I’m currently enjoying a week of vacation, and one thing I’m taking time to do is to catch up on my reading. First on the list is Management 3.0 by Jurgen Appelo, and after reading through the first chapter I was reminded of a piece I published on LinkedIn in late 2015. Inspired (and, because I’m on vacation, looking to speed up my writing process a bit :)) I decided to update this piece with some new thoughts.
You can’t swing a dead kangaroo around LinkedIn, Twitter or the hypothetical “blogosphere” without hitting a post about how “leaders” are superior to “managers”(in fact you likely cannot swing a dead kangaroo at all, they are heavier than they look!). Managers makes you feel they are important, leaders make you feel YOU are important! Managers light a fire under you, leaders light a fire within you! A manager killed the dead kangaroo you’re swinging, but a leader will bring it back to life! Surely, all these clichés cannot be wrong? The world would be a much better place without managers… wouldn’t it?
While I’m strongly in the “leadership” camp as far as my personal style goes, I believe this dislike of managers and management have gone too far. Hype is a dangerous thing, and despite what the internet would have you believe, leadership without management can be a destructive force.
A useful definition of “leaders” and “managers”
If we are going to discuss leadership and management, we need to agree what these terms actually mean. For the formal definitions, I refer you to a dictionary of your choice, but for our purposes I have gone with the traits most people seem to ascribe the different styles:
- Rely on formal authority granted by rank and position.
- Motivates using “carrots and sticks” – financial incentives, promotions and possibly the threat of demotion or termination of employment.
- Has a “resource perspective”.
- Detail view.
- Process oriented.
- Rely on informal authority granted by charisma and people skills.
- Motivates using vision, trust and creating a feeling of belonging.
- Has a “human perspective”.
- Big picture view.
- Result oriented.
Leadership does come off sounding “nicer”, but I ask you to take a moment to consider how destructive leadership can be if it’s used improperly. A skilled leader using their skills for their own benefit without concern for their followers can cause chaos, and what worse is, they can do it without ever being accountable for what they’re doing. After all, they never gave an order, they were “…just saying…”. An informal leader working at cross purposes with the formal management can wreck a department or even a company!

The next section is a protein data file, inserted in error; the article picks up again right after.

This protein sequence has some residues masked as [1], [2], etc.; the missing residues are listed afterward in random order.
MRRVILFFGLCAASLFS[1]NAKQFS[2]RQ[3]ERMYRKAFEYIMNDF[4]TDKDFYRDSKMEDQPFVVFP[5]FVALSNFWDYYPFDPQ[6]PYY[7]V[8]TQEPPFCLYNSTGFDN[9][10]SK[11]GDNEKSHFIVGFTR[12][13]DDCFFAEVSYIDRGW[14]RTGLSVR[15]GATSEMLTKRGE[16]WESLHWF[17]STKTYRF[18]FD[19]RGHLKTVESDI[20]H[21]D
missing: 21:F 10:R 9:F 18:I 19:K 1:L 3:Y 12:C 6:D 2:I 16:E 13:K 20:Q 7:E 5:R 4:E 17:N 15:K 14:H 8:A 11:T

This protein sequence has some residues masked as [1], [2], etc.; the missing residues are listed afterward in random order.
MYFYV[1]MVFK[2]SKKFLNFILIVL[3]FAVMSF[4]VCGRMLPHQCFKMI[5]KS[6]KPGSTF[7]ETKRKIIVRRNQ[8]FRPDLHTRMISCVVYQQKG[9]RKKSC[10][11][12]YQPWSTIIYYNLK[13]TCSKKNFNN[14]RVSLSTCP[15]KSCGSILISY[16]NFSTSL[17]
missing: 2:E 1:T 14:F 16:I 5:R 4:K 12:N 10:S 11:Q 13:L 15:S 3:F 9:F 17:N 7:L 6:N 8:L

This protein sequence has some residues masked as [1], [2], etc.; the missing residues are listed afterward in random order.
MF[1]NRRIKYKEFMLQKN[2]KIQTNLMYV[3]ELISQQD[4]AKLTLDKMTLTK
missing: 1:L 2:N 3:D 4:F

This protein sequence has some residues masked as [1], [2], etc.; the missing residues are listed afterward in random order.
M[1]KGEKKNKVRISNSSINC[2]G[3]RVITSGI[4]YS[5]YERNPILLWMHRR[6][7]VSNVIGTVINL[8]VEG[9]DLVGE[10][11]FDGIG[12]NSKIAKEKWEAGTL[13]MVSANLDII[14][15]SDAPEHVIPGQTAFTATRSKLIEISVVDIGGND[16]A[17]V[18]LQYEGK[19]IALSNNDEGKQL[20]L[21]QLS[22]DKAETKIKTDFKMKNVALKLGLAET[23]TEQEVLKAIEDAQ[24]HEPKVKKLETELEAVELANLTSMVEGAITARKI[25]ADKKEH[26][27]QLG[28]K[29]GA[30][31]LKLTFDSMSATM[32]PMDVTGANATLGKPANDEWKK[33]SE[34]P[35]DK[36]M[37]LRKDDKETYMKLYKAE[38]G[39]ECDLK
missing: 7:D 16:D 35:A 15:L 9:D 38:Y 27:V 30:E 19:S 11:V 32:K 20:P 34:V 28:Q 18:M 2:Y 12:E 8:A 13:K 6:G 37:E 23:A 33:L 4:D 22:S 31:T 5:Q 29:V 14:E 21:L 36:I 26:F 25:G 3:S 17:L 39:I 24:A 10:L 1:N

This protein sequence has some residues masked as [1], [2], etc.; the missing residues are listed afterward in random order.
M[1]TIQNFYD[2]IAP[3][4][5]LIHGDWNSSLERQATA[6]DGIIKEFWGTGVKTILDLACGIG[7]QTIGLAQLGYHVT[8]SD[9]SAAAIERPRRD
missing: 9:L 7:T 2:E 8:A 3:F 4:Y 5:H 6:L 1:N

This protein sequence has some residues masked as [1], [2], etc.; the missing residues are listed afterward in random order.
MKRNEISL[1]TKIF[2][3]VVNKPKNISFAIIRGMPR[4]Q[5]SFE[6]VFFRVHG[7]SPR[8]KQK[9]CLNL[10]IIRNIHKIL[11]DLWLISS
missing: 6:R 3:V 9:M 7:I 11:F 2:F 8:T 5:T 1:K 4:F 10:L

When you read the description of managers, you probably thought about the petty tyrant who told you to do things because “they are the boss”, and treated you like a thing rather than a person. And the description of leaders bring to mind a person who made you feel as part of something bigger, who never bossed you around but saw you as a real human being. But there is nothing inherently bad about relying on rank; sometimes you need a clear chain of command because there isn’t enough time to convince everyone to go along with your suggestion. A manager who doesn’t abuse their authority but simply uses it to get the required work done, and who gives fair rewards for a work well done, isn’t a bad person to work for. A benevolent manager with no leadership skill might be frustrating to work for, but so would a benevolent leader with no management skill.
Why you need both
The benefit of good management is efficiency. The benefit of good leadership is direction. Doing the wrong things very efficiently is a great waste, but going in the right direction slower than you have to is also wasteful.
A good leader will make you feel motivated to work, appreciated for what you do and give you opportunities to grow. They will keep everyone pulling in the same direction, pursuing a shared goal. A good manager will make sure you have the tools needed to do do your job, that there is enough money to pay your salary, and that you have the opportunity for training and education to handle new challenges. A manager with no leadership skill will become autocratic but a leader without management skill risks becoming “all talk”, painting a great picture but lacking the ability to deliver what they need to. In a worst case, such a leader can become manipulative, using the trust they build as leverage to further their own goals.
Different organisations will need different balances between leadership and management, as will different positions. In the C-suite, you will need 80% leadership or more; at that level you are paid to be a visionary and thought leader, and you have people under you to manage the details. Some startups are all leadership, and people work there because they believe in the vision (and/or because they hope for that big payoff). Some heavily regulated industries require strong management skills at all levels because doing the right things in the wrong way means you get fined or lose your permit to operate. It should be noted that I disagree with Jurgen here, as he considers “management” to be more important at higher levels, though this may be because we use different definitions of leadership and management.
The bosses most of us will work for will have to balance the challenges of leadership and management, because we want to be motivated and encouraged but we also want steady pay and a sense of stability. It’s not easy. So the next time you work with (or for) a good manager, let them know you appreciate it.
Have you ever had to deal with a great leader that was a terrible manager? Or do you have different experiences in the need to balance management and leadership? Let me know!